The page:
Take, once again, the case of Greece. Journalists need metaphors with which to help their audience get a handle on an economic collapse, its causes and nature. One such allegory that has been employed extensively in order to narrate the Eurozone’s drama is Aesop’s fable of the Ant and the Grasshopper. The Germanic Ant is pitted against the Greek Grasshopper in the context of a morality tale that combines northern industry, southern sloth and some flimsy economic analysis of the monetary dislocation that follows.

The trouble with metaphors of this sort is that they are almost irresistible. So, journalists hard pressed to produce a story that resonates nicely with their constituencies’ prejudices end up slavishly reproducing the metaphor’s logic; e.g. Germans are portrayed as hard workers that must bail out the spendthrift Greeks, just like the ants etc. etc. It is as if, the moment the metaphor was chosen, the story had already been written up with no serious thought given to its analytic value.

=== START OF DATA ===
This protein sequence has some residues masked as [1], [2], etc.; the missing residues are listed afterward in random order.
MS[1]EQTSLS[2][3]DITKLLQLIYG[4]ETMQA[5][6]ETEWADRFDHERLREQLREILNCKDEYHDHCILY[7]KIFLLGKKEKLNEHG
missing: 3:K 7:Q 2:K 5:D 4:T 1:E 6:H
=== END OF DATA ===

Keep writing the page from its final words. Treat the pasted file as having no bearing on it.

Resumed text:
Now, I am all for metaphors. There is nothing like them for conveying complex stories to a readership, or an audience, that allocates a severely limited amount of time to them. Nevertheless, it is incumbent upon journalists to use the metaphor to approach reality, as opposed to being ‘used’ by their own metaphor in order, effectively, to distort reality. To succeed in this task, journalists must bend their chosen metaphor to the demands of truth-telling. Resisting the lure of generalisation is essential.